To the marchesa bellissima di Bexbury
Dear Lady Bexbury
How entire infinite was my gratitude for your letter condoling upon the sad loss of my dear zia. She ever expressed a fondness profound towards you. Indeed my own sorrow is immense.
I am of a most particular regret that she died before I could make known to her my wife. For I have married in Boston a young lady of the most excellent, Priscilla Purdew, that is of what the commonalty refer to as Quakers, but call themselves Friends. She is entire after the heart of my zia, passionate against tyranny.
She has turned me quite aside from that notion of Herr Paffenrath’s, arguing with an eloquence admirable that 'twould be a thing entirely wrong to turn one’s back upon the evils of society, in particular that evil that she will describe as a foul stain upon her nation, slavery. Can I do aught but join with her in this struggle? No, no, I cannot, 'twould be the entire act of a coward to turn away from it.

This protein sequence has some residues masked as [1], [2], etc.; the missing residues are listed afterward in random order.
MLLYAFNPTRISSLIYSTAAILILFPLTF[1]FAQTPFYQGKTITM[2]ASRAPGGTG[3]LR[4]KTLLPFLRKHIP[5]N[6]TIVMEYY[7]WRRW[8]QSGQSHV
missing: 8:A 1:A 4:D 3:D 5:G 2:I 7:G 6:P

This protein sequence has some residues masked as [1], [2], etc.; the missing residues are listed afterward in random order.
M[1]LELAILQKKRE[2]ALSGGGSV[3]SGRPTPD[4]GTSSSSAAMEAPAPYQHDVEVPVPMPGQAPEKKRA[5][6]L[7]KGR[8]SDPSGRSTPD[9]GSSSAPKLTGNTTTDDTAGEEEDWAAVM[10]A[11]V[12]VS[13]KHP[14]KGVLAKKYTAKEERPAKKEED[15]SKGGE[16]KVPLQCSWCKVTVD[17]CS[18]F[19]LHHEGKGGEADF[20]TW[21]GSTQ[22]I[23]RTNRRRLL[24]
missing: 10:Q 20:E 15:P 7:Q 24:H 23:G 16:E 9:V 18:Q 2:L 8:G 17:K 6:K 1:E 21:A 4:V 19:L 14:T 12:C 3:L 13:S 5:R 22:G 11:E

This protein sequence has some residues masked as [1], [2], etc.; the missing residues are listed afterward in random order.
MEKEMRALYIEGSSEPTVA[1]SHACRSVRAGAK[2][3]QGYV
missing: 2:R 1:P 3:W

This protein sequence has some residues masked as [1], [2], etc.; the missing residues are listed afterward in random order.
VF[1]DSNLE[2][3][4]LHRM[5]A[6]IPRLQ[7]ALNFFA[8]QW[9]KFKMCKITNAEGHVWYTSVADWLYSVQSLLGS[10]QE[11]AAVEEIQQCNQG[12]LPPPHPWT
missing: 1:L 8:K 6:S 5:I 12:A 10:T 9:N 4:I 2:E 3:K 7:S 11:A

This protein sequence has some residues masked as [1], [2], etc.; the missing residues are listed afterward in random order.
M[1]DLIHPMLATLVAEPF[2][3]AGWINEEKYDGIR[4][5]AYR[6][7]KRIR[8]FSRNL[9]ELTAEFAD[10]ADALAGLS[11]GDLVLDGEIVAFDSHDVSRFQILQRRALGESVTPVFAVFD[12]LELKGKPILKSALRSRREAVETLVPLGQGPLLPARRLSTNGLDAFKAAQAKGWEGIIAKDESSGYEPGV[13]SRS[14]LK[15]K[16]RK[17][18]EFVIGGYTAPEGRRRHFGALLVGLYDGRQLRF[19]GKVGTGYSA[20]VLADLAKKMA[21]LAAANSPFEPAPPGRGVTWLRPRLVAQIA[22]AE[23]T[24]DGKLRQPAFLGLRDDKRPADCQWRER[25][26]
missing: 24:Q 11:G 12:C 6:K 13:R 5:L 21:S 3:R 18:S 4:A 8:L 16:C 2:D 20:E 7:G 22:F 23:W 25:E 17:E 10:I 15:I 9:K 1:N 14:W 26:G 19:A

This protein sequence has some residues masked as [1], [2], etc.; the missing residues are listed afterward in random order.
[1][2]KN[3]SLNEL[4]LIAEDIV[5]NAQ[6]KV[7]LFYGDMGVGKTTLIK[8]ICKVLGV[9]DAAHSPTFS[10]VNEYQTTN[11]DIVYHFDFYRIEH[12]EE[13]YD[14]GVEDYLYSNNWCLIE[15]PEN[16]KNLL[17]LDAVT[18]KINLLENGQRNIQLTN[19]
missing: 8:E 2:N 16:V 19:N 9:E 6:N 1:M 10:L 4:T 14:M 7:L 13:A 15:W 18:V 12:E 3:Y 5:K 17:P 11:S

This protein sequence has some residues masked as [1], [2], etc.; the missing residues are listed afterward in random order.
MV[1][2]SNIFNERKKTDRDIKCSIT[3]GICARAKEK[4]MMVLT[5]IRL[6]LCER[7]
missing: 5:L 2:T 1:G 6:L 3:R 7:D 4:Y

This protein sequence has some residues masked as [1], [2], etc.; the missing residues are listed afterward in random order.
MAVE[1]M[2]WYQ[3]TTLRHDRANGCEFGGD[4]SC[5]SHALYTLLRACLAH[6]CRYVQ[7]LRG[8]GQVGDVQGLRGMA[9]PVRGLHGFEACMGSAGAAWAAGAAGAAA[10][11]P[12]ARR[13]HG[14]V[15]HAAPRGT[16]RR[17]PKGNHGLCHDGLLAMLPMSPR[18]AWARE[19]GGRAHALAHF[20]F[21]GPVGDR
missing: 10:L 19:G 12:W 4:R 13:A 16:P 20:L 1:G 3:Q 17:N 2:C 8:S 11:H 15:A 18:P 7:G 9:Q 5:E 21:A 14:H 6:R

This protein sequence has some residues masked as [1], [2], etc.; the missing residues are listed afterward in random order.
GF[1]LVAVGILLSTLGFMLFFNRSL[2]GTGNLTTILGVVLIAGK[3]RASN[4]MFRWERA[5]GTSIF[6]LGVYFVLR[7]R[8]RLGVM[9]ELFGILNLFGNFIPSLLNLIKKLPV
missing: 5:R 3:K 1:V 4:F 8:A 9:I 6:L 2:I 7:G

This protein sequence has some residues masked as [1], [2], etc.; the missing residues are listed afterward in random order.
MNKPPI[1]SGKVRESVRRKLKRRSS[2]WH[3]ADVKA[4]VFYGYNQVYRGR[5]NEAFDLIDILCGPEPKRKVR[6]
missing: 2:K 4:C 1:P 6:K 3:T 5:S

Herr Paffenrath himself has lately been in Boston, but preaches no more that gospel of his concerning a simple community in nature. Has undergone some great change and argues that business and commerce are the foundations of society. My carissima sposa, that is most exceeding charitable towards all, arguing that even slave-holders may yet be led to the Light, takes him in exceeding dislike.
Mr Swann, that I apprehend you are acquainted with, gets on exceedingly in society here. Has lately lectured publicly upon the poets of the modern day to audiences most enthusiastic. 'Tis supposed he will shortly be offered a post at Harvard University, that is of some antiquity as that counts in this land.
Dearest marchesa, have you opportunity I should be exceeding obliged for the conveyance of my news to a certain lady, assuring her that my heart ever holds a most especial place for her, and that I honour her maternal dedication.
Believe me, esteemed marchesa, ever your humble and devoted
Reynaldo di Serrante